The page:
85 in stock
4 Wire Male Plug Voltage Regulator Rectifier
Universal 2 Phase 4 Wire Motorcycle Regulator & Full Wave Rectifier
Black or Grey 4 Wire, 2 phase full wave rectifier and 12V DC voltage regulator. Suitable for most motorbikes, scooters and quads and even complete classic bike conversions.
Works with kick or electric start engines. If you’ve only got a kick start you can even throw out your battery and run your electrics solely from this combined unit.
Motorcycle regulator rectifiers convert the fluctuating alternator current into 12Volts DC. Allowing you to run your electrics and charge your battery, all in one unit!
Swap out your old unit or even convert an old two-part system. With just 4 wires, you can finally simplify your bikes electrics.
Suitable for any motorcycle with two live output wires from the alternator. The integrated full wave rectifier on each AC input makes this unit ideal for two phase systems and even single phase systems! Simply connect up your two coil wires then connect up your battery, and you’re done!
Wiring your bikes charging circuit has never been so easy! The heat sink on these units is electrically isolated from the internal circuitry, making this 4 Wire regulator rectifier also ideal for positive earth set ups.
2 Phase 4 Wire Full Wave Regulator Rectifier Specifications
Max watt – 110 watt
Charging output current 0-4A
Most Motorcycles with a carburetor based fuel system. Also suitable for classic bike conversions with a 2-phase stator coil.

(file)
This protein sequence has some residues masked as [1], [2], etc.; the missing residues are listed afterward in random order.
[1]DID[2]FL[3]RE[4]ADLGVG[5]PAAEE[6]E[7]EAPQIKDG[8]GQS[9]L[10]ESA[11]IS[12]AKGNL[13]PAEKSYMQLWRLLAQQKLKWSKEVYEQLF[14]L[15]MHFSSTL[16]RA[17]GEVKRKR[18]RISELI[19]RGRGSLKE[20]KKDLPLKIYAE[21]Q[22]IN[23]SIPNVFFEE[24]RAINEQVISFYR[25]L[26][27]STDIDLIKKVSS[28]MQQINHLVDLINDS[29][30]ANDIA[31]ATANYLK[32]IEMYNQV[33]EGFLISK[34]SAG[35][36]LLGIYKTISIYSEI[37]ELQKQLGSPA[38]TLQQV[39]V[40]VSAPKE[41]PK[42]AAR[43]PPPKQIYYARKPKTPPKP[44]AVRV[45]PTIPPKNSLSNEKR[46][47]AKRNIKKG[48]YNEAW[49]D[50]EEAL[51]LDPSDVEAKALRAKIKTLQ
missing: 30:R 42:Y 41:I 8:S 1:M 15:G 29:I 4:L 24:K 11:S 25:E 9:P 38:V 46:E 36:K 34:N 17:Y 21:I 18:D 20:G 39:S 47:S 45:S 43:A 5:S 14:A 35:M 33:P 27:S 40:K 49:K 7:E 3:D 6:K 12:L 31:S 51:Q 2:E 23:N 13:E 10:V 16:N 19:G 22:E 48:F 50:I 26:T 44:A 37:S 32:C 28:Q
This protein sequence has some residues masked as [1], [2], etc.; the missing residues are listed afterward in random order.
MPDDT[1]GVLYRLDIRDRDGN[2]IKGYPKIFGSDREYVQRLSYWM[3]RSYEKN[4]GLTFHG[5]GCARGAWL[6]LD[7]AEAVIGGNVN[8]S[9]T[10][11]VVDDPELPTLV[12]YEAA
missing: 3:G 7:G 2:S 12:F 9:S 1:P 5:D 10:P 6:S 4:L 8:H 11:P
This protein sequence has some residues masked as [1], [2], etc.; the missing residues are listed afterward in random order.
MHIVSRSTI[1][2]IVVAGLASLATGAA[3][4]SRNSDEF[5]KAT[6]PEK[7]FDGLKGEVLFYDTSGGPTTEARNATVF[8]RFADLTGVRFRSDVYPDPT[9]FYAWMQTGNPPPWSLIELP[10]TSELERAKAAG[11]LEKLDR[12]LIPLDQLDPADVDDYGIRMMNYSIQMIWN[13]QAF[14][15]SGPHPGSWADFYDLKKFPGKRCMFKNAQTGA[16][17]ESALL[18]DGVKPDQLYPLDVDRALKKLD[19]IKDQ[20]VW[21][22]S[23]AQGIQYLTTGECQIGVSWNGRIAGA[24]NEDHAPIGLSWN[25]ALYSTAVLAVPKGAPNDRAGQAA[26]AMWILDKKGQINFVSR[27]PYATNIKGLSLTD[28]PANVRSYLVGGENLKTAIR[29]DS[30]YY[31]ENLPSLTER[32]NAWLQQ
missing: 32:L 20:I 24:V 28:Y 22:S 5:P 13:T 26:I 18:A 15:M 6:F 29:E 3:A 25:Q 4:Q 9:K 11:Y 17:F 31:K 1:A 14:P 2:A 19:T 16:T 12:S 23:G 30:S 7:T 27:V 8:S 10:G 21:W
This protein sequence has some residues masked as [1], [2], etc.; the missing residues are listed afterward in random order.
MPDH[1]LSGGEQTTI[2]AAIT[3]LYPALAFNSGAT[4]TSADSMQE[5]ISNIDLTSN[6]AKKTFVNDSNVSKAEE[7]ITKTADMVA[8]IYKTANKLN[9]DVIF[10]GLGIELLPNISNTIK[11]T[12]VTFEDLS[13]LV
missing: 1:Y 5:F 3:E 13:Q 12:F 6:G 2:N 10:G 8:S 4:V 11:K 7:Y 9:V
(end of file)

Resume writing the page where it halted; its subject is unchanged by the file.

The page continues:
Today motorcycle regulator rectifiers are considered plug & play devices, but they are not all the same. When it comes to wiring it’s essential that you know what each of the fitted pins or wires are for before you connect anything up! Otherwise you can damage your brand new bike part before you even get started, let’s avoid that and continue reading…
Yellow, White or Pink = AC Inputs
(from the stator to the regulator rectifier)
Red = V+
(from the regulator rectifier to the positive battery terminal via a fuse)
Green = V-
(from the regulator rectifier to the negative battery terminal)
Most manufacturers have adopted subtle variations of Honda’s standard wiring colours from the classic motorcycles of the 1970’s. Here’s a quick fundamental break down of the most commonly used wire colours and what they mean.
Of course not all manufacturers use the same wire colours, especially in their wiring looms. So it’s always best to check your bikes wiring manual or talking to your local auto-electrician before diving straight in. However, the majority of aftermarket wired regulator rectifiers have adopted these same wire colours.